New Delhi: The Centre’s fiscal deficit may increase by 1% over the interim budget projections to reach 6.5% of GDP due to possible stimulus measures in the full budget to be presented next month, S&P said.
“We think there is a possibility that India’s fiscal deficits would increase by 1 percentage point of GDP, from the level expected by the interim budget,” Standard and Poor’s sovereign rating director TK Ogawa said.
He attributed this to the finance minister Pranab Mukherjee’s statement in the interim budget that the next government will have further stimulus measures, which could be 0.5-1% of the size of the GDP.
Earlier in February this year, S&P warned that India’s ratings could be downgraded to junk grade if its fiscal deficit widens significantly.
The rating agency said that the single largest negative factor to affect the sovereign ratings on India is the large size of fiscal deficit of the government and S&P would pay attention to the contents of the full budget.
Ogawa further said that it is also important whether and at which pace the government will plan the divestment of the state-owned companies.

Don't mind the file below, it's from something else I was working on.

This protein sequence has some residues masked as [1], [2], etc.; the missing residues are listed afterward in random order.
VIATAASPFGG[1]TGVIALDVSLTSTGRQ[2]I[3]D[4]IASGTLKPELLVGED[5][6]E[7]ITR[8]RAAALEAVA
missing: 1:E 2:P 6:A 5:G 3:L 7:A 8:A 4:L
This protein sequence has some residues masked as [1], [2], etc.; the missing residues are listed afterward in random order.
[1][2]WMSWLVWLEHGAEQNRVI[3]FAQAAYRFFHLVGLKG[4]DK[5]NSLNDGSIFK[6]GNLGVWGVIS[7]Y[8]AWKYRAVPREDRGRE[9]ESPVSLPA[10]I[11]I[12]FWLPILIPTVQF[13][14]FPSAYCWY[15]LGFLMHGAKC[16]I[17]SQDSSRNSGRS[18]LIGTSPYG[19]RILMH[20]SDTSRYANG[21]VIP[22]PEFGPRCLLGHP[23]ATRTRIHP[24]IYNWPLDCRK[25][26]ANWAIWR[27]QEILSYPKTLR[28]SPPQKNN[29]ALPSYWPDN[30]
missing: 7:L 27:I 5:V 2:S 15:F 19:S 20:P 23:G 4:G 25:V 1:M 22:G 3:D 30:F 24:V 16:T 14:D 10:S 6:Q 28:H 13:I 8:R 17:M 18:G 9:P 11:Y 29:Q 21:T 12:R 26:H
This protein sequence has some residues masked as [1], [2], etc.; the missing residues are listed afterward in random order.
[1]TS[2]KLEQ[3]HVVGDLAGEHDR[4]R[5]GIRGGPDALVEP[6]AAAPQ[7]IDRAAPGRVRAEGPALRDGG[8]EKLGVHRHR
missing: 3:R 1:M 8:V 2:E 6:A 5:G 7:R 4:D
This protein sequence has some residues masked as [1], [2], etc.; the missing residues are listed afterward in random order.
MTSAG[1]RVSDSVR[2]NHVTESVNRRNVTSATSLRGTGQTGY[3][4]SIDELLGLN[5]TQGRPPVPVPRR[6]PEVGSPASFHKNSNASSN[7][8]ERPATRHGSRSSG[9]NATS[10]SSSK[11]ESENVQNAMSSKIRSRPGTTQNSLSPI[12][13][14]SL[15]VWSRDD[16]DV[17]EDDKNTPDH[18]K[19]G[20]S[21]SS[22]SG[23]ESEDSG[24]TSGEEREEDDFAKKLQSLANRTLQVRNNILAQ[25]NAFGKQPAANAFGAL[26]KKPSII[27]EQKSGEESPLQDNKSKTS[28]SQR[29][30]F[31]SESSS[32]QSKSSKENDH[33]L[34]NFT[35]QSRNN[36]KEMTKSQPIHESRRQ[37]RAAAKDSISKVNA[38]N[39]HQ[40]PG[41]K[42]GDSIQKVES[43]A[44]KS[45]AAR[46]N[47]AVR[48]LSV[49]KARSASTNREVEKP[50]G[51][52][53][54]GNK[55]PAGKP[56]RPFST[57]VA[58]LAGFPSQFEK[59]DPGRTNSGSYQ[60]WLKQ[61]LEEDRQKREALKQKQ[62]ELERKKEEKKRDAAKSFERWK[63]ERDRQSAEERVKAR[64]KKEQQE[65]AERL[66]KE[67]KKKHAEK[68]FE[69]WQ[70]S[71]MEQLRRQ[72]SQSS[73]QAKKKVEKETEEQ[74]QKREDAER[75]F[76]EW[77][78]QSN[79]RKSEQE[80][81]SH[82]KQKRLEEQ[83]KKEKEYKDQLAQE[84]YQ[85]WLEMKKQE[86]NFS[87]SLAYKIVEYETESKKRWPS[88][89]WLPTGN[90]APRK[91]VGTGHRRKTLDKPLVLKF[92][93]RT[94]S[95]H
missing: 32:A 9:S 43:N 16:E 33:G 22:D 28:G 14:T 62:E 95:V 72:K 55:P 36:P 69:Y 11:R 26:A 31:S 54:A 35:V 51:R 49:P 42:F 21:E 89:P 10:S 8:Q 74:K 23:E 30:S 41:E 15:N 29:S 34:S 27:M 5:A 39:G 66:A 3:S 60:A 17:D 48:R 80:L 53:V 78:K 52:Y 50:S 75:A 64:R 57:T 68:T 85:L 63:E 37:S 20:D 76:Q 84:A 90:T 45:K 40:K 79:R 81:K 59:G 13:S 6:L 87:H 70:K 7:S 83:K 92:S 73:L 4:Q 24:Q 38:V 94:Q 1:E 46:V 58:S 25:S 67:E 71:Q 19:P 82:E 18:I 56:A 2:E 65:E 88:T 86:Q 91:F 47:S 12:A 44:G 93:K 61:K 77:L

“However other factors such as the pace of the recovery of the economy, future inflation rate and the monetary policy of the RBI are also important factors (in reviewing the rating),“ he added.
In the interim Budget for 2009-10, the government projected the fiscal deficit to be at 5.5% of GDP.
Finance minister Pranab Mukherjee would present the budget on 6 July and may revise the targets of fiscal deficit for 2009-10.
In 2008-09, fiscal deficit touched 6.2% against the revised projections of 6%, due to three stimulus packages to spur the slowing down economy, which increased the government’s expenditure and lowered revenues.
Ogawa said various stimulus measures taken by the government have mitigated the strong downward pressure on the economic activities of the country to some extent.
“However it is difficult to tell the level of the impact and effectiveness of the stimulus measures of the government on India’s economy,” Ogawa added.
This is because, he said, as the current economic condition of the country is the result of many factors combined and extracting the impact of certain policy measures are very difficult.
“It would also be too early to talk about the implication of the stimulus measures on the economy,” Ogawa added.
Indian economy grew by 6.7% during 2008-09, much more than what many experts had predicted.